absolutely enjoyable reading. Real stories.
I don’t always comment but I always read your posts – always interesting and some fascinating details. They are much appreciated and long may you have the energy and desire to continue!
Perhaps you could split some posts into parts – they can be long and frequently I leave half way through and return the next day. It might solve the problem of the regular committment that you mention.
Peter, that is a really good point. I am never sure what is the correct length for a post and what works for the reader. I try to limit posts to a maximum of 3,000 words, but some have been longer. The usual average is 2,000 words, plus the photos, occasional maps and prints etc. I will see how I can improve on this.
David Smith’s mother’s photo, looking up the Thames from Tower Bridge, has suffered quite a bad colour shift. I ran it through a colour restoration filter in Photoshop, and it makes quite a difference:
Feel free to substitute this version if you have the time.
Bill, thanks for this. Colour looks much better. I will update the photo on the blog. Thanks again.
Just discovered this site. Fascinating–particularly the comments from those who share their memories to go with the amazing photographs.
Having just recently discovered your site l found it very informative, with regards to Wapping, being an East End boy it brought back very happy memories and having started my career in shipping at Brussels Wharf as an “office boy”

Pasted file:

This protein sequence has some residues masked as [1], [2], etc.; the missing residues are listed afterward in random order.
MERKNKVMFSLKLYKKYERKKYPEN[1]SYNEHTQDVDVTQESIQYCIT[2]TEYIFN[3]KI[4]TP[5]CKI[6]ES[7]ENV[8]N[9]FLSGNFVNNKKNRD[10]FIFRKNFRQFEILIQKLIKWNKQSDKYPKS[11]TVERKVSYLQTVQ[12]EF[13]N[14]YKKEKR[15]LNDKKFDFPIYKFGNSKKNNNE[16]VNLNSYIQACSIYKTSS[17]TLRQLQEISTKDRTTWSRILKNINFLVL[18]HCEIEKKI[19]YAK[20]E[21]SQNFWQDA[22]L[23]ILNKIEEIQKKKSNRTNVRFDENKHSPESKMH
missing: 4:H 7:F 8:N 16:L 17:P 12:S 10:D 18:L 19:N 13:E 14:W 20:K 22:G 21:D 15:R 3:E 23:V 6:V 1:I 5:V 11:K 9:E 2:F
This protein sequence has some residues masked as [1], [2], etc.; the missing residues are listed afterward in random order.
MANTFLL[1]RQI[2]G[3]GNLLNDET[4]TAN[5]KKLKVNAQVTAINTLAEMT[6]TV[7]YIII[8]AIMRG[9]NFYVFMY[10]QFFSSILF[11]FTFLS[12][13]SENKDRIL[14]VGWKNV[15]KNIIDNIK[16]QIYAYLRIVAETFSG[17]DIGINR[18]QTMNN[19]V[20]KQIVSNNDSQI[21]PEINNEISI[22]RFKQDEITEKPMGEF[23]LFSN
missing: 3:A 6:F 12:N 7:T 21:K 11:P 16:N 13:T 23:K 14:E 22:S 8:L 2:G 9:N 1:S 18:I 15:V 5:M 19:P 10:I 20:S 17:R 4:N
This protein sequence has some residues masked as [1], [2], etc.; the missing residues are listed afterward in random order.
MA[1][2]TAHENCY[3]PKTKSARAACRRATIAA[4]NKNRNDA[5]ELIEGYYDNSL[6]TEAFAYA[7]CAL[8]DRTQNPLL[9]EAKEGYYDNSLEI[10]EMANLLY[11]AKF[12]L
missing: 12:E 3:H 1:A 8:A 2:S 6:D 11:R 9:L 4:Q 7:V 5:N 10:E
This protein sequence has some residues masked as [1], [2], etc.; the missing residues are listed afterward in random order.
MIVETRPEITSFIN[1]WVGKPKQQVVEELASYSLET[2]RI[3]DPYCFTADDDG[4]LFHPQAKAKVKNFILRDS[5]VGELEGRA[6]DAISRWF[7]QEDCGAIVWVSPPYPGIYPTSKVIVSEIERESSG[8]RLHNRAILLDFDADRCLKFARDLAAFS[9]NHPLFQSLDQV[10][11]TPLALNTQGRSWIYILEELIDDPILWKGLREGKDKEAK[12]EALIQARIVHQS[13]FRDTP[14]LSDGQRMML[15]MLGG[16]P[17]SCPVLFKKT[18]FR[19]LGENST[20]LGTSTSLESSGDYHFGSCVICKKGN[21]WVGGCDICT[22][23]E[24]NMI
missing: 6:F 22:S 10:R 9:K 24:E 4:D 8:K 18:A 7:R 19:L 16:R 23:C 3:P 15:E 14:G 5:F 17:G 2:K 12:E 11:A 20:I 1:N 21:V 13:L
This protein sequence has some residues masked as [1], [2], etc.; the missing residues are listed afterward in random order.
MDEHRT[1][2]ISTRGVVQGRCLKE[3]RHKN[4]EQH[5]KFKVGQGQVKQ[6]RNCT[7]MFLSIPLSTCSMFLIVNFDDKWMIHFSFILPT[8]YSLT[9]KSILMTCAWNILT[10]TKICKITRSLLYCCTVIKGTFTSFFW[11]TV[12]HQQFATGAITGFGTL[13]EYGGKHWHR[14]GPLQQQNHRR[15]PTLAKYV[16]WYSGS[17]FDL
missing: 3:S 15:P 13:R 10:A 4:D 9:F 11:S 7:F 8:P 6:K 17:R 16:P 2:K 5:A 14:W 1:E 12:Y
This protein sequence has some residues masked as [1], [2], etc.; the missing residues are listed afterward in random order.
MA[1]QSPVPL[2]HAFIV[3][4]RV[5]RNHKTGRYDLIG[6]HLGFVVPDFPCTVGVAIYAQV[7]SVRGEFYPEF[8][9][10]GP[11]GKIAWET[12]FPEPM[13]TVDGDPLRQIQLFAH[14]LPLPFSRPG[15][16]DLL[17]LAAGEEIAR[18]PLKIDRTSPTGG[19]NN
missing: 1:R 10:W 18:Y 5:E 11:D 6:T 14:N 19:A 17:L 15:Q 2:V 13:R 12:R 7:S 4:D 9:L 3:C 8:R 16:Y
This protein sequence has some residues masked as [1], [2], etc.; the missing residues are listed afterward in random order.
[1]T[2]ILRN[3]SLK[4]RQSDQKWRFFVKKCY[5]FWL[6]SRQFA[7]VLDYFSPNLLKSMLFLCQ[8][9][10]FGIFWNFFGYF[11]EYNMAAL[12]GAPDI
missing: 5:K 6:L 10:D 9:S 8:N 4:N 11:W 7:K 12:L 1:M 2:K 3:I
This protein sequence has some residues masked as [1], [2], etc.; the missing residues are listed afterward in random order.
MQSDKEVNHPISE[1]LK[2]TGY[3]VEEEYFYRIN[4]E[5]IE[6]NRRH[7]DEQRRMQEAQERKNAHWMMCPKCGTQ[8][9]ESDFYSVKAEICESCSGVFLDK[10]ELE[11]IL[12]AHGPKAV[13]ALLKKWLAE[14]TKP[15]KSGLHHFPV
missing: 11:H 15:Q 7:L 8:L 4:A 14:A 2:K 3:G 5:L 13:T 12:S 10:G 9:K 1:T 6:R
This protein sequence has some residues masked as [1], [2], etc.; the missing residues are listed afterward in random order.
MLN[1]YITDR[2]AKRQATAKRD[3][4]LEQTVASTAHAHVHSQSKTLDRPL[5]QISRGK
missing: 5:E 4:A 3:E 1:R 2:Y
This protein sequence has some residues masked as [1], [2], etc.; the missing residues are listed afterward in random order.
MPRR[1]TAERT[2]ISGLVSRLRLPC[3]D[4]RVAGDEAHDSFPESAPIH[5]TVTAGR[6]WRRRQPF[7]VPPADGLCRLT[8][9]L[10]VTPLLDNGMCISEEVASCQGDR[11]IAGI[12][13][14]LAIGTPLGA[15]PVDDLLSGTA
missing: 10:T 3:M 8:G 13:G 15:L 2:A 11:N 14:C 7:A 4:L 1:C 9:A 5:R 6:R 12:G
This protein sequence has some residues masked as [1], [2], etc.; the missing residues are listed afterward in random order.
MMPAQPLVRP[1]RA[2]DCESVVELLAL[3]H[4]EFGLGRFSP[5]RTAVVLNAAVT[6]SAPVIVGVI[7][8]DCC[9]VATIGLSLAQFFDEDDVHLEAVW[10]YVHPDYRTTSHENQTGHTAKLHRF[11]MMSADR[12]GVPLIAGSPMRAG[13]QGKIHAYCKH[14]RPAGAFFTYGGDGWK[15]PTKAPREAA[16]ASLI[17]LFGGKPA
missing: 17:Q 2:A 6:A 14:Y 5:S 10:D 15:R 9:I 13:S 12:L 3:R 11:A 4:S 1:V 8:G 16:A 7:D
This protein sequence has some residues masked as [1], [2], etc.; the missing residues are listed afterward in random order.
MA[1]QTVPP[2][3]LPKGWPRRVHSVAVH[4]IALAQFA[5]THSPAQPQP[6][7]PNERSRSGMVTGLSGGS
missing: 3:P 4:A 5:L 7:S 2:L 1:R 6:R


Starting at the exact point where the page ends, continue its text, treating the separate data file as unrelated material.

I now live in Buckinghamshie and often visit Wapping and enjoy a few pints in the “Prospect”
I will look forward to viewing your up dates
I just wanted to let you know that there are HUGE issues for people searching their ancestry archives trying to locate Alma Road, Bethnal Green, E2. I found it to be the hardest Street to find, no matter what map I paid for or pulled up! I went to the usual site most people should know about – London’s A-Z Street Map renaming site, and it lists that Alma Road in Bethnal Green, E2 turned into Old Ford Road, which also turned into Mace Street. No matter WHAT MAP I look at, I couldn’t seem to find it. So, I read MANY blogs, and searched many maps…turns out that an 1897 map that I already have had a “Alma Road West” on it, which is off of Cranbrook Street, off of Old Ford Road/parallel to Green Street. HOWEVER, the map cuts off just at that street, near the top right corner, so I don’t know if it is indeed “Alma Road” itself. I’m looking for #23 Alma Road, Bethnal Green in a 1901 Census record, where my great grandfather’s parents lived: Charles Henry William Brown: 42 (upholsterer), Jane (nee Brown) Smith: 39 (Button maker), Jane Brown: 16—daughter (Box maker), Mary Ann Brown: 13—daughter (school), & Thomas Brown: ~10. (Not listed is my great grandfather, William Charles Brown: ~14—son, & Charles Brown: ~17—son. *Although the ages in these census record vary 2-5 years.
I would love to know that indeed that’s where they lived…however I have some doubts, due to the fact that all their other residences are closer to the Gas works/near Hackney Road: Queen St/Diss St./Arline St/Pott St. & ending in Wilmer Gardens, “Hoxton”/aka Haggerstown. The family lived close to one another & it makes no sense why they moved briefly to Alma Road if it’s so far east compared to everywhere else they lived! Charles Henry William Brown’s work was on Hackney Road in 1902…is there perhaps ANOTHER ALMA ROAD in Bethnal Green?!
You’ll be solving A LOT OF PEOPLES’ mysteries if you can figure that one out!! Many people’s blogs mentioned that their families lived in the Cranbrook Estates—which is where I found “Alma Street West” on my map!
Alma Road is in the middle of this large scale 1890s Ordnance Survey map: https://maps.nls.uk/geo/explore/#zoom=18.0&lat=51.53108&lon=-0.04540&layers=188&b=8. According to https://www.maps.thehunthouse.com/Streets/Old_to_New_London_Street_Name_Changes.htm the name was changed to Doric Road at some stage between 1929 and 1945.